Related story: Next stop for Texas-NM water dispute: Supreme Court
This year, Oglesby isn’t running for the board again. And his replacement, Joaquín Baca, is running unopposed.
Baca grew up in Belen and served almost six years in the U.S. Army, on active duty and as part of the New Mexico National Guard. Having grown up in a community where the Rio Grande and the bosque are so important, Baca said he was shocked to see the river when he was stationed in El Paso.
“The Rio Grande is dead in El Paso,” he said. “I grew up along the bosque, developing that sense of place, attachment, understanding. To then go to a place where it’s dead, where you don’t even step into it, that had a profound effect on me.” And so did being deployed to the Middle East.
After the Army, he went back to school and studied hydrology, geology and environmental science. Today, he works as a hydrologist for the U.S. Fish and Wildlife Service. His duties are focused in Arizona, Oklahoma, Texas and northern New Mexico, he said, and not in areas within the district’s jurisdiction. He said that if elected to the board, he would recuse himself from voting on any federal contracts. But he’d still be able to offer advice and implement existing agreements.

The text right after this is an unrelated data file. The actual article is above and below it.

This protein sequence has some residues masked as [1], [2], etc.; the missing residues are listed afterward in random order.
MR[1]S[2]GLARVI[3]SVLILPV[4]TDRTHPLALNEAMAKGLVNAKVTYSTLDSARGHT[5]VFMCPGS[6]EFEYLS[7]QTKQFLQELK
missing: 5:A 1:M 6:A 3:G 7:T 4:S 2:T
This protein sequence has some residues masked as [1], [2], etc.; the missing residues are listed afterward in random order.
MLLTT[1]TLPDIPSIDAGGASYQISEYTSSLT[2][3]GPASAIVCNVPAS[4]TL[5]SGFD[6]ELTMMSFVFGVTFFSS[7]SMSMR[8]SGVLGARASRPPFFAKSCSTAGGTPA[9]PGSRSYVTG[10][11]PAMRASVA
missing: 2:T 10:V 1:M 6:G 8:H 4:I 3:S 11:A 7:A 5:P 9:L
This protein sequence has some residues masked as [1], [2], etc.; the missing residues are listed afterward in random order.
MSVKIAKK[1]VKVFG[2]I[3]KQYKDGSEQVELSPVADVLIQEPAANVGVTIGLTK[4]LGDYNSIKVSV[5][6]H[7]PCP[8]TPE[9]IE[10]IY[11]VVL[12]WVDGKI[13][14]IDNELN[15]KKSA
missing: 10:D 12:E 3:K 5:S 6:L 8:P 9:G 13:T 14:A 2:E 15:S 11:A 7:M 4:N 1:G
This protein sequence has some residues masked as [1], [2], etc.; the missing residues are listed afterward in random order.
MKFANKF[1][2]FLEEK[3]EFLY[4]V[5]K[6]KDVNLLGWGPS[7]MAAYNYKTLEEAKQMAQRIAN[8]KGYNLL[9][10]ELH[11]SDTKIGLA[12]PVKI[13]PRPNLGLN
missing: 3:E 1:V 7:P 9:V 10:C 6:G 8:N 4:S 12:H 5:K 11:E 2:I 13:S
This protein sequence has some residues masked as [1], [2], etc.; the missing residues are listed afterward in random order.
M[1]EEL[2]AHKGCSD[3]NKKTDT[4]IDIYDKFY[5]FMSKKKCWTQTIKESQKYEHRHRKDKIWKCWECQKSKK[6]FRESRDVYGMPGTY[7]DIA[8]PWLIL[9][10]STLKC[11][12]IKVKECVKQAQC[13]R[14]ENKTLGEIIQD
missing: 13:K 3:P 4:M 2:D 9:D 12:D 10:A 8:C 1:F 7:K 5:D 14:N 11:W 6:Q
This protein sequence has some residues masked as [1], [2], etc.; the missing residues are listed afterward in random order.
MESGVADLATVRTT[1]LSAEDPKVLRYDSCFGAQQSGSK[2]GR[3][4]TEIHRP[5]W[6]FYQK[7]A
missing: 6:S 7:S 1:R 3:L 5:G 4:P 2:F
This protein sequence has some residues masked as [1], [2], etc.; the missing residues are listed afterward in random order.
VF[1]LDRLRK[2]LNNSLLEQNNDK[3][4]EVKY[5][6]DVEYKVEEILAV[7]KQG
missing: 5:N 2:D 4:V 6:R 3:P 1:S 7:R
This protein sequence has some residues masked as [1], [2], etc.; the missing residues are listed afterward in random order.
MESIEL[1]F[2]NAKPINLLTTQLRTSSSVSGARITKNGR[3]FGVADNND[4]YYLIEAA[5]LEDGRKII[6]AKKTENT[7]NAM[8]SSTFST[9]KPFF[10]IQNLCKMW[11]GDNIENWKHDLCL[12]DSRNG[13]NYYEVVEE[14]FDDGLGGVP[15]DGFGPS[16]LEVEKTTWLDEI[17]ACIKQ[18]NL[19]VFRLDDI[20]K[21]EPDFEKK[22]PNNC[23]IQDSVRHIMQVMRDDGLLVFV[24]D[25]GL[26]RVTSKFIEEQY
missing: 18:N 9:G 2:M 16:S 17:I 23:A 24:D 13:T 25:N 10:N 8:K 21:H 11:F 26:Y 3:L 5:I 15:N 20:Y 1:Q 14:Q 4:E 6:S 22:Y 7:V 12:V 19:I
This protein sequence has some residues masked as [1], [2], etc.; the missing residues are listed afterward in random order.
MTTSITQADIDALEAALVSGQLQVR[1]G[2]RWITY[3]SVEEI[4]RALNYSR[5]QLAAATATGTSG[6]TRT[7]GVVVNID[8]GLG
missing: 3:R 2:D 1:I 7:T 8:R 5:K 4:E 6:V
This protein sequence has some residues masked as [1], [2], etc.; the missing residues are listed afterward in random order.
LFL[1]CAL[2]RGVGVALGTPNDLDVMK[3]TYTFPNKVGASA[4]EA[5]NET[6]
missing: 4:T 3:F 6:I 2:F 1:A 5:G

“I’ve always wanted to be a part of the MRGCD,” Baca said. “Since I’m a hydrologist, if I’m going to give back to my community this is the opportunity for me to do that, positively and credibly.”
The other seats up for election this are competitive. In Bernalillo County, those candidates include Karen Dunning and Pat McCraw, and in Socorro County, James Lee Martin and Valerie Moore. In Sandoval County, Derrick Lente is facing a challenge from Orlando Lucero.
For more information on ballots and voting locations, visit mrgcd.com
This writer used to write a water bulletin for the Utton Center in 2012 and 2013.